On-campus burglaries roughly doubled in one year, according to data released last week, the first time the number of reported burglaries has increased in at least five years.
Thirty-nine burglaries were reported to GW police in 2013, compared to 20 the previous year. Senior Associate Vice President for Safety and Security Darrell Darnell said the increase came from a string of burglaries in residence halls last year.
In January 2013, laptops were stolen from three unlocked rooms in JBKO and Fulbright halls, and police also arrested a man in Shenkman Hall that month for stealing laptops and other electronics.
But Darnell said burglaries have dropped since campus officers arrested several burglary suspects. The University Police Department has recorded just three burglaries in its crime log since January of this year.
“If you go from 2013 to 2014, burglaries leveled off and they actually went down, so we just had that uptick in that one year,” he said.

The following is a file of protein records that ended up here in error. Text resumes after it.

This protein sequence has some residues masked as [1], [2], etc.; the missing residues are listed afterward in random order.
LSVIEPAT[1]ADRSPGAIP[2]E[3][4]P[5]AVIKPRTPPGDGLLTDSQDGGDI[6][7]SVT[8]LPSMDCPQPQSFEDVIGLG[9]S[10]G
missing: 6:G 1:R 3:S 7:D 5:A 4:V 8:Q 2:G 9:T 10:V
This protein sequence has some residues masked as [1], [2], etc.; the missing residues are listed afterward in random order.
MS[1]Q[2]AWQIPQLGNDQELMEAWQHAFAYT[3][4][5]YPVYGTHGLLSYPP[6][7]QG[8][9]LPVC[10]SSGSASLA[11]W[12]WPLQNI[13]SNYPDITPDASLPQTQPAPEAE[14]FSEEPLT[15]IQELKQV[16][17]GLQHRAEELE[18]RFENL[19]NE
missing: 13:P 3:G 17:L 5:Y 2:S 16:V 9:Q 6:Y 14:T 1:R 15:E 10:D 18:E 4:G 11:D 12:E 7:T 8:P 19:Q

The number of burglaries recorded in GW’s annual security report, which UPD is required to compile under the Clery Act, had decreased every year since 2008. Between 2011 and 2012, the number dropped by nearly half.
UPD Chief Kevin Hay has said that the steep decline was in part attributable to a more narrow definition of burglary adopted three years ago by the FBI.
The University announced last year that it would spend $1.2 million to install electronic locks in 1959 E St., and JBKO, West and Shenkman halls. GW also added 24-hour security to Shenkman, Fulbright and JBKO halls after the string of day-time burglaries.
Other D.C. colleges like Georgetown and American universities saw decreases in burglaries between 2012 and 2013. Georgetown University recorded 49 burglaries in 2013 compared to 56 the year before, while American University logged 26 cases last year and 19 in 2012.
Howard University recorded four burglaries on its main campus in 2011 and three burglaries in the following year. The data for 2013 has not yet been released.
This article appeared in the October 6, 2014 issue of the Hatchet.